“But the group’s claims received little coverage in the mainstream Arab media — even [Arabic language news channel] al-Jazeera didn’t give the issue much attention,” Eissa told IPS. “The plot allegations were only covered in a handful of independent newspapers and on websites sympathetic to Hamas.”
Abd al-Gaber agreed that Egyptian state media wholly neglected to convey Hamas’s point of view regarding the reasons for the Gaza seizure.
“The official press took the US line and simply blamed Hamas for everything,” he said. “The White House insisted on calling Hamas’s actions a ‘coup’ regardless of the circumstances, and official media — in the west and in the Arab world — repeated this mantra.”
One notable exception to this was the Egyptian English-language state broadsheet Al-Ahram Weekly. In its 21 June edition, only one week after the Gaza upset, the newspaper quoted Hamas leader Yehia Moussa at length about the failed plot [see below].
“[US-backed Fatah fighters] were planning to carry out a bloody coup against Hamas involving the murder of hundreds of people, including Hamas’s political and religious leaders,” Moussa was quoted as saying. “But we managed to thwart their plans before they could carry them out.”
Nor did IPS miss the story. In August of last year, in an article devoted to Fatah’s decling popularity [see below], IPS explicitly cited the Dayton Plan as a chief reason for Fatah’s deteriorating image on the Arab Street.
“Fatah’s image has also been tarnished by revelations that emerged in the immediate wake of the Gaza upset regarding a failed plan to extirpate the Hamas leadership,” IPS reported from Cairo on 21 August. “According to Hamas officials, the ‘Dayton Plan’ — named after US General Keith Dayton — had been scheduled to take place on 13 July.”
Citing Hamas spokesmen, the article noted that that the operation “was to be led by Fatah-affiliated strongman Mohammed Dahlan with logistical support from the US Central Intelligence Agency.”
The article went on to quote Essam al-Arian, a leading member of Egypt’s Muslim Brotherhood movement — which controls a fifth of the Egyptian parliament and is ideologically close to Hamas — as saying: “The so-called Dayton Plan aimed to manipulate the Palestinians into waging war against each other.”
So why, then — if details of the US plan were so readily accessible for the last nine months — are Vanity Fair’s disclosures being treated by the mainstream media as new information?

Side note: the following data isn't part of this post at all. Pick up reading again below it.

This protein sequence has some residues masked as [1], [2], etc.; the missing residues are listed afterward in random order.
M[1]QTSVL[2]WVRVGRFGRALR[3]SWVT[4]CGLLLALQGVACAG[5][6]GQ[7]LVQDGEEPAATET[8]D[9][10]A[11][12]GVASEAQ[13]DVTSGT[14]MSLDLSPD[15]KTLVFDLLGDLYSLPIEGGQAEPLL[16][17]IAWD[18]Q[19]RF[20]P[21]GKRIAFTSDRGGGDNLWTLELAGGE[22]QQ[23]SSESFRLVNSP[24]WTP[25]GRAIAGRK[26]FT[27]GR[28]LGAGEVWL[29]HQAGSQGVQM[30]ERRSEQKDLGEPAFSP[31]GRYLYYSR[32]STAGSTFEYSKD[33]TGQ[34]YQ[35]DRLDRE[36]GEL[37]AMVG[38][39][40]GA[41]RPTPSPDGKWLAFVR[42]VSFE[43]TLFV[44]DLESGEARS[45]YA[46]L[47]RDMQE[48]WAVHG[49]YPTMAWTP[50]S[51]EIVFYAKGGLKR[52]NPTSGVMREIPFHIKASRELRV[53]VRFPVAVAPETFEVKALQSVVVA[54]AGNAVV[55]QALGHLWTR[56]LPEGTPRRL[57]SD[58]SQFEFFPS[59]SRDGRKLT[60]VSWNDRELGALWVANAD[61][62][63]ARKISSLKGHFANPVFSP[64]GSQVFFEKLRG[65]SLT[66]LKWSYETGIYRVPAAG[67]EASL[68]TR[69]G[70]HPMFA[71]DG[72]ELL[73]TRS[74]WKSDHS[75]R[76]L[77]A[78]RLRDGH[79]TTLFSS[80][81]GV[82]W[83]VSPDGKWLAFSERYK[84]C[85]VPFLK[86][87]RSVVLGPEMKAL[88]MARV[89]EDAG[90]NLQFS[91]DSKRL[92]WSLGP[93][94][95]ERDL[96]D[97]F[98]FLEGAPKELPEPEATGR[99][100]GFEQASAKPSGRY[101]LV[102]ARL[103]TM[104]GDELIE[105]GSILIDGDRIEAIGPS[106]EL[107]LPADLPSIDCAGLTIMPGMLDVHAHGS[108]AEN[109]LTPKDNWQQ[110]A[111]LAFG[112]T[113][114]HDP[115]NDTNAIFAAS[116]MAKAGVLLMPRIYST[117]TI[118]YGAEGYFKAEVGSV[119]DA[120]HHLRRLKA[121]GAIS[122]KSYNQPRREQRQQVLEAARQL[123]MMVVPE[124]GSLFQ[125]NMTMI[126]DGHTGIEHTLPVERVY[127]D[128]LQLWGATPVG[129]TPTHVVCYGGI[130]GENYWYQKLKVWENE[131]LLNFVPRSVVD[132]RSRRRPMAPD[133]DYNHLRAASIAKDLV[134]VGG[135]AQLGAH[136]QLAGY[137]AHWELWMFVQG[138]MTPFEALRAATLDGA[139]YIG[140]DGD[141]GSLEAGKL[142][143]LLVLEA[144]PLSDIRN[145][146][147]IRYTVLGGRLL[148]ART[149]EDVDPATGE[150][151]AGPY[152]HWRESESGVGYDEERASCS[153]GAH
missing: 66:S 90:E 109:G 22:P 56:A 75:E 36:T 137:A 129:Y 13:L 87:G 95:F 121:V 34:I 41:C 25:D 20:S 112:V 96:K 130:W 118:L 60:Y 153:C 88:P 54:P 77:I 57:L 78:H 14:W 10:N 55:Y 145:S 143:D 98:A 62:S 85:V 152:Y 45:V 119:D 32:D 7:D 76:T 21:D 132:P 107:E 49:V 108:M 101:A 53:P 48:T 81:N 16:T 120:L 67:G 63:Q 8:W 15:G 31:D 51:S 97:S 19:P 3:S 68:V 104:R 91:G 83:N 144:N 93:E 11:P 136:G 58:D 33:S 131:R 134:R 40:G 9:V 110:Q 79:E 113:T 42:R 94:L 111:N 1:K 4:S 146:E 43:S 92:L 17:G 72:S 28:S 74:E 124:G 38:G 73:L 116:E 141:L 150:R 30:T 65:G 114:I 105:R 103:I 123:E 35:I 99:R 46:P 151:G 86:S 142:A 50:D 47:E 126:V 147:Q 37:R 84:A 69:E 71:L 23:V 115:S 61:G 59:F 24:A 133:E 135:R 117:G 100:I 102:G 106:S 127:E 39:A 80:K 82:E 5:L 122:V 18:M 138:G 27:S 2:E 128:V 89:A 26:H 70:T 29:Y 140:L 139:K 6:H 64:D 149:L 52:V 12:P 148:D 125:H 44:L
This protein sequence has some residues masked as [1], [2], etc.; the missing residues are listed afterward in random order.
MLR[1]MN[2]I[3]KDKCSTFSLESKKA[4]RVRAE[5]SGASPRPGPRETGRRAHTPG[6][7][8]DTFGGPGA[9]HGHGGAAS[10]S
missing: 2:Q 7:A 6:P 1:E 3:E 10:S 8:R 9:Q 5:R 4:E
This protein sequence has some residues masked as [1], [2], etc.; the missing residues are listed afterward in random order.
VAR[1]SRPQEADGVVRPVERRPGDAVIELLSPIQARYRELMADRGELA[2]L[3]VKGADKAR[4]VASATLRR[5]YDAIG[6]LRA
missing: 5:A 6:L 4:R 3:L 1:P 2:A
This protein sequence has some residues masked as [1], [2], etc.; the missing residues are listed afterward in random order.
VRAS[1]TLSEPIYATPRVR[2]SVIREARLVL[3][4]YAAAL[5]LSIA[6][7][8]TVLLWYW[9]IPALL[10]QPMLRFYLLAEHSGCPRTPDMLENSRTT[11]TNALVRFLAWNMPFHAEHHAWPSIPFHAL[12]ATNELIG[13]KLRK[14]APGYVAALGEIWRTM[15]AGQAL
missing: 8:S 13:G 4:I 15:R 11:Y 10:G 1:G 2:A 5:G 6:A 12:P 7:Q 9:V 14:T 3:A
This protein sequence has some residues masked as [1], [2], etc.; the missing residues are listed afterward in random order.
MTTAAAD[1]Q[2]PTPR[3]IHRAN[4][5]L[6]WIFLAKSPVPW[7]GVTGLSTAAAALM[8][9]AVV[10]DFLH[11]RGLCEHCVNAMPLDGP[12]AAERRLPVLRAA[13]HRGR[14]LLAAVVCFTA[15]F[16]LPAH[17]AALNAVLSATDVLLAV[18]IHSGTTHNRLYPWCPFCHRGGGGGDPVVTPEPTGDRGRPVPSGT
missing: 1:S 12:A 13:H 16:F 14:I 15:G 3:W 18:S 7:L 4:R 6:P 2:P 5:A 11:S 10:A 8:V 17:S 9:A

Mohamed Mansour, professor of media at Cairo University, says the belated reporting proves the overwhelming bias against Hamas in much, if not all, of the western media.
“Western media institutions do everything in their power to tarnish the image of the Palestinian quest for statehood,” Mansour told IPS. “This can only be attributed to the Zionist influence on western, particularly American, media — a fact that can no longer be debated.”
Although the Vanity Fair article serves to vindicate Hamas’s Gaza takeover, Mansour went on to question the timing of its publication.
“Why did the media take so long to break the story?” he asked. “I suspect the article was only published now to further aggravate the rift between Hamas and Fatah and divert attention from developments elsewhere.”
According to Eissa, Egypt‘s official press has yet to mention the contentious Vanity Fair report.
“Even now, the state press hasn’t reported on the Vanity Fair story,” he said, noting that al-Dustour, by contrast, had published translated selections from the article in the first week of March.
Eissa added: “Like much of the western media, the official Arab press would rather ignore Hamas than publish stories that might serve to justify the resistance group’s actions.”
The above article can be found here: http://electronicintifada.net/v2/article9434.shtml
‘Bush could have given Fatah that kiss of death’
Inter Press Service (IPS); August 21, 2007
CAIRO — Ever since the takeover of Gaza two months ago by Palestinian resistance faction Hamas, Washington and its allies have steadfastly supported the rival Fatah movement headed by Palestinian Authority (PA) President Mahmoud Abbas. But public support for Fatah, which has come to be seen by many as a stooge of Washington and Tel Aviv, has dropped off markedly.
“Popular support for Abbas and his Fatah party has fallen for several reasons,” Essam al-Arian, a leading member of Egypt’s Muslim Brotherhood movement, told IPS. “For one, Abbas seems prepared to give Israel all the concessions it wants without getting anything in return.”
In mid-June, Hamas wrested control of the Gaza Strip from the US-backed Abbas government, essentially splitting the Palestinian body politic into two distinct geographical entities. Since then, the US Bush Administration — along with most of the western media — has consistently portrayed the dispute as one between an “extremist” Hamas in the Gaza Strip and a “moderate” Fatah in the West Bank.
“The conflict in Gaza and the West Bank today is a struggle between extremists and moderates,” US President George W. Bush declared in the immediate wake of the upset.
Israel too rushed to embrace Abbas and his Fatah movement as a “moderate” counterweight to Hamas. In an effort to isolate the resistance faction, which Tel Aviv calls a “terrorist organization,” Israeli Prime Minister Ehud Olmert has promised to ease conditions in the West Bank while maintaining a crushing economic embargo on the Hamas-dominated Gaza Strip.
“Abbas is hoping that economic improvements in the West Bank, in tandem with the difficulties suffered in Gaza, will boost his public support base,” Emad Gad, analyst at the semi-official al-Ahram Center for Political and Strategic Studies and expert in Israeli affairs, told IPS.